Roem’s reelection came after the anti-LGBT Family Foundation Action hate group targeted her online with Facebook ads where she was attacked for her gender identity.

The reelection of Dawn Adams, a lesbian, to the Virginia House was also key to the the Democrats winning a majority there. Like Roem, she had been heavily targeted by Republicans. Mark Levine and Mark Sickles, two gay men in the House, won reelection in relatively safe districts, as did Adam Ebbin, a gay state senator.

With the Democrats controlling both chambers, it's likely that Virginia will finally add sexual orientation and gender identity to its nondiscrimination law. Republican leaders in the House and Senate had refused to allow a vote on legislation that would accomplish this. With this new majority, these critically important protections will finally pass into law.

Congrats Virginia!!!

Tuesday, November 5, 2019

Pete Buttigieg slams Trump adoption decision as 'huge step backward' on LGBT rights

The Trump Administration kicked off National Adoption Month by attacking LGBT families.

The Department of Health and Human Services announced a new rule that would allow adoption agencies to reject same-sex couples and rainbow families on the basis of religious freedom.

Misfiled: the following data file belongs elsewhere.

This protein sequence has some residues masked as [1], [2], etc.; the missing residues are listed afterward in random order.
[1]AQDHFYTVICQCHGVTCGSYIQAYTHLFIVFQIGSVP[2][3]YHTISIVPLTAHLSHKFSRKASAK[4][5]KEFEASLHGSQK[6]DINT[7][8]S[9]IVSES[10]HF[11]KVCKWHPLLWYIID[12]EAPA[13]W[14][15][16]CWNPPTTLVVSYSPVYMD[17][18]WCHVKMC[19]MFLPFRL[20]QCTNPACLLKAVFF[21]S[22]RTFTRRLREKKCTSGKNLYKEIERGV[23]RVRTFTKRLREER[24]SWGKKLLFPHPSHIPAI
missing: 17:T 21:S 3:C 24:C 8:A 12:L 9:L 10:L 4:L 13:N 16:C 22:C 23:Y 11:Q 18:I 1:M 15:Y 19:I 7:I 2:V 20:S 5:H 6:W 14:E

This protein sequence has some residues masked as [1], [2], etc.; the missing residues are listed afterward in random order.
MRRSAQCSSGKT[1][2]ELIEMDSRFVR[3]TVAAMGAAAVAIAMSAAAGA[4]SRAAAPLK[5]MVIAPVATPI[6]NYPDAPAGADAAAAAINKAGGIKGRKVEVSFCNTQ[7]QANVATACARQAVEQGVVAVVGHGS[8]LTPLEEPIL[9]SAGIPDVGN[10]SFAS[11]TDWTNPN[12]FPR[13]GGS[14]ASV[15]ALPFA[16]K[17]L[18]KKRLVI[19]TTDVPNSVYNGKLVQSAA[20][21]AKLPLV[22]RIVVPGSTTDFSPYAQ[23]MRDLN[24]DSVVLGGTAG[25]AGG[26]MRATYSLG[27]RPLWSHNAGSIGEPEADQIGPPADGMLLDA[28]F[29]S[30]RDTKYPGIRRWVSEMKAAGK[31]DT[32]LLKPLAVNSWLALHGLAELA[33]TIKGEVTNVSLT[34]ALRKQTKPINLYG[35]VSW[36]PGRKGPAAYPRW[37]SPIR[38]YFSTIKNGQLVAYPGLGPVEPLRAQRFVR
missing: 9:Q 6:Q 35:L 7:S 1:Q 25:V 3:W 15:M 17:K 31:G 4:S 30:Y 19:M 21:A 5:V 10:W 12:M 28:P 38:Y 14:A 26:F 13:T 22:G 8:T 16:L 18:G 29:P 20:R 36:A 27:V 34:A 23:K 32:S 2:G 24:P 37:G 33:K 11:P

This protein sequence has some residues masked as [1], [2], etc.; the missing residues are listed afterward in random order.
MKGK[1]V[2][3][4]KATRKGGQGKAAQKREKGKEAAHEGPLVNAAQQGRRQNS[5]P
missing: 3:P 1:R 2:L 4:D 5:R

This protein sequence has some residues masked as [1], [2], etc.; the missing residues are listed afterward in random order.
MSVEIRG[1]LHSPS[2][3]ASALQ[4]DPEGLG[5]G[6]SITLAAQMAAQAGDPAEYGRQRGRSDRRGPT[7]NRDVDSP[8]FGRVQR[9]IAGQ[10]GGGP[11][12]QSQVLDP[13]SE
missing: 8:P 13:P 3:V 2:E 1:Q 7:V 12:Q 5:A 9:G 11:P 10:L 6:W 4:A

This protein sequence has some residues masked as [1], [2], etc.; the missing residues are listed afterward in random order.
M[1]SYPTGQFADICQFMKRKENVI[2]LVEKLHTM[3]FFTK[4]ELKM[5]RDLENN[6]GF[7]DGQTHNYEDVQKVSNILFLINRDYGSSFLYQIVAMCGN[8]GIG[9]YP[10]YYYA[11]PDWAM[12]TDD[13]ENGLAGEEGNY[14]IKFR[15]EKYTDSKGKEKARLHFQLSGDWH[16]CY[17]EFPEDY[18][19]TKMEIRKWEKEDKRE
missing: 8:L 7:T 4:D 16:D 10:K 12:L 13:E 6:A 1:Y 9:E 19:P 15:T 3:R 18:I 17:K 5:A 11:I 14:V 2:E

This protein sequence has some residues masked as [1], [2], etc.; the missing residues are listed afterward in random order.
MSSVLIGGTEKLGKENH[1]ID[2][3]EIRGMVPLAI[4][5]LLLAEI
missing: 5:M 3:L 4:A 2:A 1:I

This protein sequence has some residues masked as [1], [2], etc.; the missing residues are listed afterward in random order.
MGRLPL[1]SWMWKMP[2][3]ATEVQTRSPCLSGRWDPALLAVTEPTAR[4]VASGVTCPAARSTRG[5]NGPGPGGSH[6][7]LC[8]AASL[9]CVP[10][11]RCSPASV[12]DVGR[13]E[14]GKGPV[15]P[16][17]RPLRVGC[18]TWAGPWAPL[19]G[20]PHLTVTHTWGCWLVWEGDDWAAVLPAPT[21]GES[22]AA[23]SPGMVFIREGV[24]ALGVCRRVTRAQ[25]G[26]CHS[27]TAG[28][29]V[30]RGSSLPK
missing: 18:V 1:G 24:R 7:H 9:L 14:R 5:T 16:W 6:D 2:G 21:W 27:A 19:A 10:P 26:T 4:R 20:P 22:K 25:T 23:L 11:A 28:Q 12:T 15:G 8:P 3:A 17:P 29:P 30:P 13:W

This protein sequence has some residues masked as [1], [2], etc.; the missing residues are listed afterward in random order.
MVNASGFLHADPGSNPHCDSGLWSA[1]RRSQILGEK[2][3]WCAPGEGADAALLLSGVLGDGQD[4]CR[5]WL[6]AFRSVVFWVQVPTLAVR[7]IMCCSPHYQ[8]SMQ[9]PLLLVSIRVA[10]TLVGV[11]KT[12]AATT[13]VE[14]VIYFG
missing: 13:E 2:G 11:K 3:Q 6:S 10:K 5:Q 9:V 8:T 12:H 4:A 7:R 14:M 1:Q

The proposed regulation would nullify an Obama-era policy that prohibited federally funded agencies from discriminating on the basis of sexual orientation and gender identity.

Democratic presidential candidate Mayor Pete Buttigieg has slammed Donald Trump’s decision to allow publicly funded adoption agencies to discriminate against LGBT families.

“It’s a huge step backward,” Buttigieg said. “It’s bad enough that discrimination is taking place across the country, but when discrimination is being supported with federal funds, it takes away, first of all the movement justice and equality, but also an opportunity for the federal government to show leadership in advancing equality.”

Children should never be denied the opportunity to join a stable and loving family.

Sunday, November 3, 2019

Half a million people attend Buenos Aires Pride Parade 2019

Half a million of revellers have marched through the streets of Buenos Aires for the annual pride parade to celebrate queer diversity and also demand rights for the LGBT community.

The 28th edition of the parade converted almost the entire Argentine capital into a venue to celebrate freedom as participants began to gather in the morning at the Plaza de Mayo.